Engel was invited to attend “Po Shui Jie” (the Water-Splashing festival) which celebrates the New Year and the dousing of friends, families and even strangers with clean water. By this time Engel’s original teacher-student relationship was evolving into one of friendship, and even of a relative.When asked if anything left her with a deep impression, she laughed and said locals are teaching her how to drive a tractor in the mountains. This process made her both extremely nervous and happy beyond measure. This was her first time learning how to drive a tractor, but after some practice she was able to drive off on her own.When Engel mentions Mr. Hu (Hu Zong), she cannot contain her excitement. From her expressions, it is easy to surmise her impression of Mr. Hu. According to Engel, Mr. Hu already owns seven coffee plantations, but he lives an even more low-key life than a farmer.In these recent years, he has introduced new techniques to coffee farmers and is frequently participating in exhibitions on how to improve the coffee market. He wants to help increase the income for the workers and has their best interests in mind.It’s not hard to see the Mr. Hu that Engel holds in great esteem is an ideal representative of the coffee farmers’ dreams. Mr. Hu’s dream is to help farmers improve their lives. He does not do this just for himself, but for the lives of those who work and toil in the same industry.In addition to Menglian, Engel has visited Pu’er, Dehong, Baoshan, and other major coffee growing areas to better understand the holistic methods of planting, picking, and processing coffee in Yunnan. The environmental impact of the industry has also been part of her studies.The capstone of all of her research has been made into the form of a short film. We invite you to see the film, “Stories from the Fields” and to join MJ Engel in a lively discussion.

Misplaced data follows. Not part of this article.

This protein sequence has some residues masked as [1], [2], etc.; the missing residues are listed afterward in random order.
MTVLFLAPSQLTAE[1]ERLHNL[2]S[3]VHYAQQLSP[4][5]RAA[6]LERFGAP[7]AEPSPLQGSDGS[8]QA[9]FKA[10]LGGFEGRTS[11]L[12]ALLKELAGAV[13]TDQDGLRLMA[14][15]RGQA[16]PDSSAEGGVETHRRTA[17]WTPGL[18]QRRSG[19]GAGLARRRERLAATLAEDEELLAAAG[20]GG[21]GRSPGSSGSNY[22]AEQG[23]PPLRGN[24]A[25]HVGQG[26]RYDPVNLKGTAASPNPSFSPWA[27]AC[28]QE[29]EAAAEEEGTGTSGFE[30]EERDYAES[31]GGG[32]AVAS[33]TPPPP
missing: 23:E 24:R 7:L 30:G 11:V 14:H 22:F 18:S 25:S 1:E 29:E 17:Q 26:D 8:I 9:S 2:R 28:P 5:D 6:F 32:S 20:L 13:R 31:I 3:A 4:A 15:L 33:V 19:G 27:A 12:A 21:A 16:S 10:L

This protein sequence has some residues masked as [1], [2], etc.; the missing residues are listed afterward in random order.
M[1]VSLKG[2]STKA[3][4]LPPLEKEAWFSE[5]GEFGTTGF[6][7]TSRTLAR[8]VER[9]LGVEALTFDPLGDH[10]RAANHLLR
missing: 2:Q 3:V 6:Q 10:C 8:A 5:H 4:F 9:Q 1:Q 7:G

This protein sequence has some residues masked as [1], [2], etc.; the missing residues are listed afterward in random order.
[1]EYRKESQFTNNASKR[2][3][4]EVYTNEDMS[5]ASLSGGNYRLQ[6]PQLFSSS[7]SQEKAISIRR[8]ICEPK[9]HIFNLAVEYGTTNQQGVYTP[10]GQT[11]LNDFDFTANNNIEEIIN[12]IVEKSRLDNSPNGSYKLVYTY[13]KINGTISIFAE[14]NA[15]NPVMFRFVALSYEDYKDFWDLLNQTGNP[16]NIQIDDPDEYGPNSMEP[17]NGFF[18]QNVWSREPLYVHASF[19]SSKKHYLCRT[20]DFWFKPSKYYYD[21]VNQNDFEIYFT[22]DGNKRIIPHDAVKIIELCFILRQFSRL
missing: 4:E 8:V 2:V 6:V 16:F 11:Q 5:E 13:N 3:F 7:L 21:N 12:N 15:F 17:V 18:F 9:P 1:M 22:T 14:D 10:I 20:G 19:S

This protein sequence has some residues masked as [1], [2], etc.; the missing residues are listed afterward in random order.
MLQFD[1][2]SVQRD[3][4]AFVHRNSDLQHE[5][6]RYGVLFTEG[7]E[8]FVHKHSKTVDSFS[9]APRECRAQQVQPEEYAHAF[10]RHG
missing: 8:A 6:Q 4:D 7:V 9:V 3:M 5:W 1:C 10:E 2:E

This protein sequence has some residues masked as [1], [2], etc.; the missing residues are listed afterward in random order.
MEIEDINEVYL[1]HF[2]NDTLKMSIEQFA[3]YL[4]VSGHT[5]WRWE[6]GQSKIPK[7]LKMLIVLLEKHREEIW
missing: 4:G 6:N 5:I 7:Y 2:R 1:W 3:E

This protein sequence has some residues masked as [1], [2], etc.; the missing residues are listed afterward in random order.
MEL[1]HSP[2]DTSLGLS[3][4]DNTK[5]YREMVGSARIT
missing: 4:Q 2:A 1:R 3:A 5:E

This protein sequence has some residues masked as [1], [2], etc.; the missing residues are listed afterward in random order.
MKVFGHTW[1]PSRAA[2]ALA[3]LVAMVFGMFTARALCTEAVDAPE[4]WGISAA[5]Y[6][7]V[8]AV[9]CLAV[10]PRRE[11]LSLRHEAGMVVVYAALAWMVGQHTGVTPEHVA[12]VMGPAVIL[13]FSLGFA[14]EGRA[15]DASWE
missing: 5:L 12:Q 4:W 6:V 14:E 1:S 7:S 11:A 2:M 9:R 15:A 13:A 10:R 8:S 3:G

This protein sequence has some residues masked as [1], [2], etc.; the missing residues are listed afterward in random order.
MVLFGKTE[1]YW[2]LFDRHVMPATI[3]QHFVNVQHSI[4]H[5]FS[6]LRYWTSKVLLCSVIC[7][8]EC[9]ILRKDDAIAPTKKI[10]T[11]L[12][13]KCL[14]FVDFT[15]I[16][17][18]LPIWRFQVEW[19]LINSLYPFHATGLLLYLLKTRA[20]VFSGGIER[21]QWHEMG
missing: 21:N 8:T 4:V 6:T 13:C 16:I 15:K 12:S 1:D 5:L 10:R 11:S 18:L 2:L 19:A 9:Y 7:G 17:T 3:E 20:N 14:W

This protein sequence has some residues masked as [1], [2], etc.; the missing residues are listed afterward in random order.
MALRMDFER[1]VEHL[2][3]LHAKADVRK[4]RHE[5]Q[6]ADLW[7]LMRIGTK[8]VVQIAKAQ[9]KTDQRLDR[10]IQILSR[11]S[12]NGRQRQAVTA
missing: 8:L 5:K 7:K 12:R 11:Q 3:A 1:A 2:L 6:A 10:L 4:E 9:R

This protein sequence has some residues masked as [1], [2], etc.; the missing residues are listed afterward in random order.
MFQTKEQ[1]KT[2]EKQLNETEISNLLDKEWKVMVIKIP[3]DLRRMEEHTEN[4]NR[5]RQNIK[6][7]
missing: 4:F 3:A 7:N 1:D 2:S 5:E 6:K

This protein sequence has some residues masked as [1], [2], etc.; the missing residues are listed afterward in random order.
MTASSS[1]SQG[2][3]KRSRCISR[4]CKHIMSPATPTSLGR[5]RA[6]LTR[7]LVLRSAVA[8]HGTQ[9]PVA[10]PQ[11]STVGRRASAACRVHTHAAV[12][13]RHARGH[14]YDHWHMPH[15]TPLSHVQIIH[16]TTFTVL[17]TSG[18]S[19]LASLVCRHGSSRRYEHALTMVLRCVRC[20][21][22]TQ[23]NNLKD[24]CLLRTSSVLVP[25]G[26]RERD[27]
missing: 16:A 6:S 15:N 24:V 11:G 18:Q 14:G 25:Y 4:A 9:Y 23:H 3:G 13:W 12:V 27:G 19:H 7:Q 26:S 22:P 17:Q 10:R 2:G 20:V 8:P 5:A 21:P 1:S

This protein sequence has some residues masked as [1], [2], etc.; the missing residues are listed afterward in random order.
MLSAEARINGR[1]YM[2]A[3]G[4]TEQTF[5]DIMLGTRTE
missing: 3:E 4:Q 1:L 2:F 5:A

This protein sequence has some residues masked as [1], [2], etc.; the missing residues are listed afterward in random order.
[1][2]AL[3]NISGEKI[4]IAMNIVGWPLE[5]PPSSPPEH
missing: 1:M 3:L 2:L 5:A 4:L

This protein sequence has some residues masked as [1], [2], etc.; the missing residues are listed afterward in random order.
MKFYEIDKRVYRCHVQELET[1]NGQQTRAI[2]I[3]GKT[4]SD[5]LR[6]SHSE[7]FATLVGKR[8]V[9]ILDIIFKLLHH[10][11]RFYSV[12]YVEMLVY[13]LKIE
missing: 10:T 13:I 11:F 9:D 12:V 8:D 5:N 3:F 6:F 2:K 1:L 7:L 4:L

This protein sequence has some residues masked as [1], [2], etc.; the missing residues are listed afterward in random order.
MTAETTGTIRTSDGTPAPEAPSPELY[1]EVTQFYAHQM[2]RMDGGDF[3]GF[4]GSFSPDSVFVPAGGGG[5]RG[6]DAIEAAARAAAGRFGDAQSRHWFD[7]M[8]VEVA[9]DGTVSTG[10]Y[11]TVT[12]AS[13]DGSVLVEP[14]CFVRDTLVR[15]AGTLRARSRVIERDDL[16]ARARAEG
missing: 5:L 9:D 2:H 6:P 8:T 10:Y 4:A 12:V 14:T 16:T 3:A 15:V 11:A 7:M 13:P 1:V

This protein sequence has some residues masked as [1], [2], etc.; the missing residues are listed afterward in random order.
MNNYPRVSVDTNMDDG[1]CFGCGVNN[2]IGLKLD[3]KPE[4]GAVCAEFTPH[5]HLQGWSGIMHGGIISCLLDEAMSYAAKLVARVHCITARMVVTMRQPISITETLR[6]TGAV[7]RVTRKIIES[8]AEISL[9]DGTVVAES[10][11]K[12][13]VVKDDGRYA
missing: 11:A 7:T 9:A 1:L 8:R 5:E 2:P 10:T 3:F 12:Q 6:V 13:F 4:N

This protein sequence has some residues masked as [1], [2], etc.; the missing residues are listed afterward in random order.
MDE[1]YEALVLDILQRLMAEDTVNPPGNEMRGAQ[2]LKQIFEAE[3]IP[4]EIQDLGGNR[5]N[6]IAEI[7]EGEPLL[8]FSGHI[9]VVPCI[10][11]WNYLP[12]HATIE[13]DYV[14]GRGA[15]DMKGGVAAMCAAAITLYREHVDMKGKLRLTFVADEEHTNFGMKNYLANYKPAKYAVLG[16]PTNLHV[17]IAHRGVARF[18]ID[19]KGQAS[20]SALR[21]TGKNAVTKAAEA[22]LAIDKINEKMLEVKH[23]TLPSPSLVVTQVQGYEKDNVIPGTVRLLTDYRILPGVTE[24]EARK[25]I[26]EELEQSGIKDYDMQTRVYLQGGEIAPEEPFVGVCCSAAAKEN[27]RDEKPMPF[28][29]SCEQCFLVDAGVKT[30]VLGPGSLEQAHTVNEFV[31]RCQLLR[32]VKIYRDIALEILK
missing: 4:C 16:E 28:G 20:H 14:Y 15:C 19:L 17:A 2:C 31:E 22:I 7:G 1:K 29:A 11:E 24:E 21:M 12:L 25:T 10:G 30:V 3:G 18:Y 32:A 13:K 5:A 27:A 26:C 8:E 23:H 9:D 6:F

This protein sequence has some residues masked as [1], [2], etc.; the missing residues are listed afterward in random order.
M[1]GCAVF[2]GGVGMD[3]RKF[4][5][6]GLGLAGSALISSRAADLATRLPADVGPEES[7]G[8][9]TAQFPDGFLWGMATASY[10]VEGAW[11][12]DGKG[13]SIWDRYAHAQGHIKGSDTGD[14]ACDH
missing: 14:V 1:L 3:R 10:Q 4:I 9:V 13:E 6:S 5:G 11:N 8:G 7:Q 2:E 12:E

Well-known Chinese publisher Zhan Hongzhi says in The Way Coffee Should Be: “take my spirit in exchange for a cup of coffee: black as betrayal, hot as a scorned lover, bitter like cancer, scorched like a battlefield, and into an opium-like stupor, I will be just fine”.
What does coffee mean to you? How do you see it in your everyday life?
Where did you imagine it came from?
Article written by: Kitty Huang
Translation by: May Braverman & Jeanee Linden
Photos by: Long Ge